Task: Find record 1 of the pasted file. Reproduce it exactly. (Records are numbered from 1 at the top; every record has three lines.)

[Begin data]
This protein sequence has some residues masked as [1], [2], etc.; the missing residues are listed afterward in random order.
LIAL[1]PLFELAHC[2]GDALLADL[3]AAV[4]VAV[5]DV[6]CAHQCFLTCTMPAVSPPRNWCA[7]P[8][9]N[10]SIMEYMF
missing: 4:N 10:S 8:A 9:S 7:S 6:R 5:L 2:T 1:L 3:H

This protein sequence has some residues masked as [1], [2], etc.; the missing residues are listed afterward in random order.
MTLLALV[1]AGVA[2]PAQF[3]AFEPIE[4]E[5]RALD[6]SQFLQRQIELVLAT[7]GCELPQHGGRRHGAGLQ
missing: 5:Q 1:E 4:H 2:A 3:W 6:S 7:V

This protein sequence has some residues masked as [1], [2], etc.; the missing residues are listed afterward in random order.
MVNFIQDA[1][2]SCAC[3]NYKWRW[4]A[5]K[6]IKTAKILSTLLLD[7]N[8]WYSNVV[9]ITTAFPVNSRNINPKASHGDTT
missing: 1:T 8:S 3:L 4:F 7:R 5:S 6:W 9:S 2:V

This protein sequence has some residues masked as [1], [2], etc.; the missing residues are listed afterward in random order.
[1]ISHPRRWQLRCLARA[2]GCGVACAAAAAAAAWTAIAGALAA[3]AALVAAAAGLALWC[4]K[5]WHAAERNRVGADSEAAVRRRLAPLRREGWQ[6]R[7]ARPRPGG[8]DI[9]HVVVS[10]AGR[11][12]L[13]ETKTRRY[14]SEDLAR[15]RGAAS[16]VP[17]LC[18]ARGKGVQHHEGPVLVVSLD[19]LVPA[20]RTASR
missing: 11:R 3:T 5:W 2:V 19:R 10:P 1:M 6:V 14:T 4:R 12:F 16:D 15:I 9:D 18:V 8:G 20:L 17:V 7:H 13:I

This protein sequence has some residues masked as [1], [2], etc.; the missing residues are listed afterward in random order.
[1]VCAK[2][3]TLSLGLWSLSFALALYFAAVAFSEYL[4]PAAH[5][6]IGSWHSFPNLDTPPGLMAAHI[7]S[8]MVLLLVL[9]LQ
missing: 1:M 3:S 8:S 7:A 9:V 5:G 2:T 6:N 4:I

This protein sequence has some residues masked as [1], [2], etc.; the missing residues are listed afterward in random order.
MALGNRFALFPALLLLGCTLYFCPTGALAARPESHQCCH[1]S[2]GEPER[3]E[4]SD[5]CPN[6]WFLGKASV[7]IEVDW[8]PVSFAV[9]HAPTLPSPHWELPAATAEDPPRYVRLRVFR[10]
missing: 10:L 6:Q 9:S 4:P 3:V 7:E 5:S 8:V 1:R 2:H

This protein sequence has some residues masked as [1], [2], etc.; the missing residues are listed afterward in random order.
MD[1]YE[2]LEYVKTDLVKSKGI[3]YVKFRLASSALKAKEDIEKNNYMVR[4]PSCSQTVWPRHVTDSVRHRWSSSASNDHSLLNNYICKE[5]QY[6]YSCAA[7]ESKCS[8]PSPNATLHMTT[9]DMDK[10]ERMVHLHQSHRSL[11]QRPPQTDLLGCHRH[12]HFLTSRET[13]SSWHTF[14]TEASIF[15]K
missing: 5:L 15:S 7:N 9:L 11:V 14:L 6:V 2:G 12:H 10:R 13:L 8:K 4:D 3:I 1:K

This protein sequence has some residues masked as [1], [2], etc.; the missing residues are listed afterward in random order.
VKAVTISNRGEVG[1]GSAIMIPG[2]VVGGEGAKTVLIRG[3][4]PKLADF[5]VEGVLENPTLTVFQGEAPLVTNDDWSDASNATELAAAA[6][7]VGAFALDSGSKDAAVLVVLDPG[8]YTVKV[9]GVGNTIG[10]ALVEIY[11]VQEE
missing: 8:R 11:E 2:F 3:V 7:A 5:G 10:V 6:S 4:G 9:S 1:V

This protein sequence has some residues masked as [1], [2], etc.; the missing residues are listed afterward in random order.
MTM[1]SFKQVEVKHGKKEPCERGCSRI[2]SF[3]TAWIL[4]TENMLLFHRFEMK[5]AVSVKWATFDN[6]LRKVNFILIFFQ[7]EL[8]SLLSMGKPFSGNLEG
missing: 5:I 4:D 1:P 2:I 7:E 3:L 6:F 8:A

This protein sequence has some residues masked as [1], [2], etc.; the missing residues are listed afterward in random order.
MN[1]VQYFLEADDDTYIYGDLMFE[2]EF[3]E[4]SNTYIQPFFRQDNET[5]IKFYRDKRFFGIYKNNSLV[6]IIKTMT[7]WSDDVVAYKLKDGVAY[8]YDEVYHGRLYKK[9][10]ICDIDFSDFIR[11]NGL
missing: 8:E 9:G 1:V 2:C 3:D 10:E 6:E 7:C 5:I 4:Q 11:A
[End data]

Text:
This protein sequence has some residues masked as [1], [2], etc.; the missing residues are listed afterward in random order.
LIAL[1]PLFELAHC[2]GDALLADL[3]AAV[4]VAV[5]DV[6]CAHQCFLTCTMPAVSPPRNWCA[7]P[8][9]N[10]SIMEYMF
missing: 4:N 10:S 8:A 9:S 7:S 6:R 5:L 2:T 1:L 3:H